Dr C Walling
Dr M Morrissey
No more applications being accepted
Competition Funded PhD Project (European/UK Students Only)
Supervisors: Dr Craig Walling ([Email Address Removed]), Dr Michael Morrissey ([Email Address Removed]), Dr Pedro Vale ([Email Address Removed])
Understanding the causes and consequences of variation in longevity and ageing is important not only in the context of life history evolution, but also in our attempts to understand and mitigate these processes in humans. Life history theory predicts that variation in longevity and ageing is related to the trade-off between survival and reproduction. Dietary restriction (DR), a modest reduction in nutrient intake, has been shown to increase longevity and slow rates of ageing across a diverse range of species. The evolutionary explanation for this prolongevity effect of DR is that it alters the trade-off between survival and reproduction in the favour of increased investment in survival. Although the effect of DR is thought to be evolutionarily conserved, recent studies suggest genetic variation in the response to DR. In addition, recent theory has questioned whether the prolongevity and anti-ageing effect of DR will persist when organisms are exposed to ecologically relevant stressors such as pathogens, physical injury and temperature variation. Understanding the extent of this variation in the response of longevity and ageing to diet is clearly important in improving our understanding of the ageing process, how it might be mediated by diet and how this may vary between individuals and environments. This project will use Drosophila melanogaster as a model organism in which to provide detailed studies of genetic variation in the response to DR and the effect of exposure to environmental stress.
Drosophila will be reared on diets that differ in yeast content and the effect of these diets on longevity, reproduction and ageing in various traits will be assessed. Using the Drosophila Genetic Reference Panel (DGRP) (~ 200 inbred lines of Drosophila), quantitative genetic experiments will be performed to allow estimation of the quantitative genetic variation in the response to DR and how DR influences the genetic (co)variation between life history traits; a key measure of life history trade-offs. The existence of genome wide sequence data for these lines will allow investigation of candidate genes underlying this variation. In addition, Drosophila on different diets will be exposed to environmental stressors including pathogens, physical injury and temperature variation to assess the effect of environmental variation on the response to DR. This PhD will provide training in the design, implementation and analysis of complex experiments across multiple generations as well as learning techniques for assaying and analysing traits such as growth, survival, physical performance etc. In addition, Drosophila melanogaster represent an incredibly well studied and flexible system that will allow a student scope to develop their own ideas.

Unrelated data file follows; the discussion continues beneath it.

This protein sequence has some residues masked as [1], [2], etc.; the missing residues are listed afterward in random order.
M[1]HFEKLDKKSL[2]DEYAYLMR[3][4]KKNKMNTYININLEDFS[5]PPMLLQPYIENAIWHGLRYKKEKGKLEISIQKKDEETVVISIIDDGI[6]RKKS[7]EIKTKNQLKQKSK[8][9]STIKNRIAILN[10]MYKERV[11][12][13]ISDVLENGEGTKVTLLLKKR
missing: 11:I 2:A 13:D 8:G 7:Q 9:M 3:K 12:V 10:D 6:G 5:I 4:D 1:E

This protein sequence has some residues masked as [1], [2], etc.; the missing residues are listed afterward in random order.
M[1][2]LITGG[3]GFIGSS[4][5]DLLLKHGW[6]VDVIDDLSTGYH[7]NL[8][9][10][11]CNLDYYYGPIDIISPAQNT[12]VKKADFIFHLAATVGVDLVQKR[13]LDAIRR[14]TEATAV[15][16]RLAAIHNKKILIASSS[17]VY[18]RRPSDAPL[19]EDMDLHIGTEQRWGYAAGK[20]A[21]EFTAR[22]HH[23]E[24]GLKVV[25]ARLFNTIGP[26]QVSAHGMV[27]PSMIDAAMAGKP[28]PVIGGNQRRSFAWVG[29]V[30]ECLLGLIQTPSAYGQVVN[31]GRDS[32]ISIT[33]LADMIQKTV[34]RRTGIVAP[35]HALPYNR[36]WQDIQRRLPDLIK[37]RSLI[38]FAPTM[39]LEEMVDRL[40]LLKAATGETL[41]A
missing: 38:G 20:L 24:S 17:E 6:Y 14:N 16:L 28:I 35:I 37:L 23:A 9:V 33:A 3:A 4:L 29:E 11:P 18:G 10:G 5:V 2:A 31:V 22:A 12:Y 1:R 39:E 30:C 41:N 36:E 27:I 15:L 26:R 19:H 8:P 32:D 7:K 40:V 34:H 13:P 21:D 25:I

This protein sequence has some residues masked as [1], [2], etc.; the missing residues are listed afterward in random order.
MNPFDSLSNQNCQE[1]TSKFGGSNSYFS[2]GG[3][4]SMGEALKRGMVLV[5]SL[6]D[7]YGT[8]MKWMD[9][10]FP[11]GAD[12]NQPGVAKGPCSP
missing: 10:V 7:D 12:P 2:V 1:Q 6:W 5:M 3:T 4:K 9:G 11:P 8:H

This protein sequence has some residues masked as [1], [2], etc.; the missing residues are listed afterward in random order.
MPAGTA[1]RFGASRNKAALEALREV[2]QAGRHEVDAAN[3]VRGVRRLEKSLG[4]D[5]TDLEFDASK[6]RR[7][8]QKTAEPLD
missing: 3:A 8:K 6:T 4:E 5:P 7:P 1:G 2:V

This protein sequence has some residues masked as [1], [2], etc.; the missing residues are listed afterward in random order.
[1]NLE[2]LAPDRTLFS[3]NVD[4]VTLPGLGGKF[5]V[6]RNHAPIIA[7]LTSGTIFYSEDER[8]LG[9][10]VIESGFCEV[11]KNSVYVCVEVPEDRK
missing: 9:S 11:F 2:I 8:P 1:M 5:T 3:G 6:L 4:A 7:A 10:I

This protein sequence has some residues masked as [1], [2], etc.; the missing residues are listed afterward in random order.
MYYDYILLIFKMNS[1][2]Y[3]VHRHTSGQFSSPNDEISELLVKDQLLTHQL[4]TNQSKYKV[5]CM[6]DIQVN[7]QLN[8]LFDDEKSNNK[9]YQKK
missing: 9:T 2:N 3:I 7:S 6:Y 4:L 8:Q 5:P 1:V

Candidates should possess at least a 2.1 honours degree or its equivalent in a relevant subject such as Biology, Zoology, Evolution etc and have a strong interest in evolutionary ecology or related disciplines. Ideally candidates would be able to demonstrate experience in research in a relevant field and show strong evidence of independent thinking. Interested candidates should contact Craig Walling ([Email Address Removed]) including a one-page description of their research interests and a CV. Details on the application procedure can be found at (http://www.ed.ac.uk/schools-departments/biology/postgraduate/pgr/how-to-apply).
Project and application details can be found at the website below. You must follow the instructions on the EASTBIO website for your application to be considered.
This opportunity is only open to UK nationals (or EU students who have been resident in the UK for 3+ years immediately prior to the programme start date) due to restrictions imposed by the funding body.
Adler, M. I., and R. Bonduriansky, 2014 Why do the well-fed appear to die young? BioEssays 36: 439-450.
Liao, C.-Y., B. A. Rikke, T. E. Johnson, V. Diaz and J. F. Nelson, 2010 Genetic variation in the murine lifespan response to dietary restriction: From life extension to life shortening. Aging Cell 9: 92-95.
Nakagawa, S., M. Lagisz, K. L. Hector and H. G. Spencer, 2012 Comparative and meta-analytic insights into life extension via dietary restriction. Aging Cell 11: 401-409.
How good is research at University of Edinburgh in Biological Sciences?
FTE Category A staff submitted: 109.70
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